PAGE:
Instructors Rush to Do ‘Assignment Makeovers’ to Respond to … – EdSurge

This article is part of the guide: For Education, ChatGPT Holds Promise — and Creates Problems.
Since the release of ChatGPT a little more than six months ago, students have quickly figured out how to get the free AI chatbot to do their homework for them. That has sparked a burst of activity by teachers at schools and colleges to change their assignments to make them harder to game with this new tech — and hopefully more human in the process.
But pulling off these “assignment makeovers,” as some instructors are calling them, turns out to be challenging, and what works differs significantly depending on the subject matter and type of assignment.
EdSurge talked with professors in a variety of disciplines to dig into what they’re trying as they teach summer classes or prepare for the fall. The race to outsmart artificial intelligence is on as educators try to prevent the coming semester from devolving into, as one professor put it, a “homework apocalypse.”
A large number of K-12 teachers and college professors have decided to simply ban the use of ChatGPT and other new AI chatbots when completing assignments. Some of those instructors are using tools that attempt to detect text written by bots, such as GPTZero and a new tool by Turnitin. But even the makers of those detection tools admit they don’t always work, and they can even falsely accuse human-written assignments as being generated by AI. And some schools have attempted to block AI chatbots from their school networks and devices, but experts say that doing so is essentially impossible, since students can easily access the tech from their smartphones, or through the many services that have integrated AI but that aren’t on lists of banned tools.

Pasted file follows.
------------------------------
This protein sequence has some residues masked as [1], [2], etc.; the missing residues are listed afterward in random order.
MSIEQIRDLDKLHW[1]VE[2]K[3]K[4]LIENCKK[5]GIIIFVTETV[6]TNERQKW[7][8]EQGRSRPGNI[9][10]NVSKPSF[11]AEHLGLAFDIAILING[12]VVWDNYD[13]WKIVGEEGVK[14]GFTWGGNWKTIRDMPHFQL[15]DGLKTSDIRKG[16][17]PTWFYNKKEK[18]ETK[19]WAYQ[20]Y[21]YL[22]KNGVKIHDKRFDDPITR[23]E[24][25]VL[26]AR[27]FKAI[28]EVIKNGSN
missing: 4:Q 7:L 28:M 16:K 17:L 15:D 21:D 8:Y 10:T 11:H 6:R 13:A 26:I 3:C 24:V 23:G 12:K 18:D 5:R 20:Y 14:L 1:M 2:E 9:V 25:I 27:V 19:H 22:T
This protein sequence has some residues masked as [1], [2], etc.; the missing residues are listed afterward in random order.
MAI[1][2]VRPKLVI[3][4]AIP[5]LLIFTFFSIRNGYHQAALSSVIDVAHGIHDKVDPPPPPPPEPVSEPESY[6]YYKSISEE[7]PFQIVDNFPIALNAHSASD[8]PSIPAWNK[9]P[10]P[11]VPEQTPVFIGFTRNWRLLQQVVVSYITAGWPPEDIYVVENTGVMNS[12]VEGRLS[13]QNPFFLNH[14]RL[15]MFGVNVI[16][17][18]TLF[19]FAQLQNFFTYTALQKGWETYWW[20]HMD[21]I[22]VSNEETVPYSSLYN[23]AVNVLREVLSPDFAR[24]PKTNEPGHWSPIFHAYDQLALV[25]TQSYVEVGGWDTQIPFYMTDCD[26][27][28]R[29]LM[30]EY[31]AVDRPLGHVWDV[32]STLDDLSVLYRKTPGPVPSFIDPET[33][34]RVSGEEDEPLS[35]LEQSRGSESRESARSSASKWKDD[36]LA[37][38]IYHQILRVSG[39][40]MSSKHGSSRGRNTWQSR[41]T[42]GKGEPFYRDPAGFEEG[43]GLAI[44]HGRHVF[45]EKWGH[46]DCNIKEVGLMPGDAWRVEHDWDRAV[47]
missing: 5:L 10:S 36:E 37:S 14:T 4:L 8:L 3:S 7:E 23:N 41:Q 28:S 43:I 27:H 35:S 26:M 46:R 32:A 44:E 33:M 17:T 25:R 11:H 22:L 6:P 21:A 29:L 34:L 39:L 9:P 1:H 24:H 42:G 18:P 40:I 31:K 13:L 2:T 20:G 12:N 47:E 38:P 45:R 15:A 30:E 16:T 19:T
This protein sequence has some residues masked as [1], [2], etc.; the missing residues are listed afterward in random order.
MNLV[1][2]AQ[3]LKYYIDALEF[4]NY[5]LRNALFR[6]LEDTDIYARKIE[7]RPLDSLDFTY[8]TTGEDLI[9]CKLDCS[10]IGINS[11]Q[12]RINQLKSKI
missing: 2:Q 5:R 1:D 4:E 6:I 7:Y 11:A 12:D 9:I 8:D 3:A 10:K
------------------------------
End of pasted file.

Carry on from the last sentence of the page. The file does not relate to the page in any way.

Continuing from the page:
But plenty of educators are game to try working with AI rather than simply wish it didn’t exist. A recent survey of 1,000 K-12 teachers found that 61 percent predicted that ChatGPT will have “legitimate educational uses that we cannot ignore.”
Some teaching experts see AI as a spark to motivate instructors to make assignments more interesting and more “authentic,” as Bonni Stachowiak, dean of teaching and learning at Vanguard University of Southern California, argued on a recent EdSurge Podcast.
When Tim Bajkiewicz heard that, though, he said he felt unfairly criticized — because to him, that advice is harder to follow than many might realize. For one thing, Bajkiewicz, who is a broadcast journalism professor at Virginia Commonwealth University, teaches more than 200 students per class. And he teaches those courses online and asynchronously, meaning students go through the material at their own pace rather than ever meet at the same time and place. In other words, there’s not even a Zoom classroom where they gather.
All that makes it challenging for him to get to know students in ways that would be easier if he taught, say, 20 students at a time in person. And he can’t just turn assignments into one-on-one discussions with students to see if they’re keeping up with material or even have students do writing in class while he can watch them work.
Bajkiewicz says he is spending time trying to adapt his assignments for an introductory mass communication course he teaches, since he believes some of his students already use ChatGPT to get out of doing the work themselves.
For instance, on a recent assignment, some of the homework that came in didn’t sound like typical student work he was used to. So he ran those assignments through an AI-detection tool, which determined that they were likely bot-written.
“Getting students to write something has always been such a solid form of assessment — probably one of the bigger tools we have in our toolkit,” he says. “We have to seriously now ask ourselves, when does it make sense to have students writing?”
In response, Bajkiewicz gave students the option of turning in an assignment as audio recording using a tool the campus already had a license for, hoping that would make it harder to game and easier to tell if the students were doing their own work.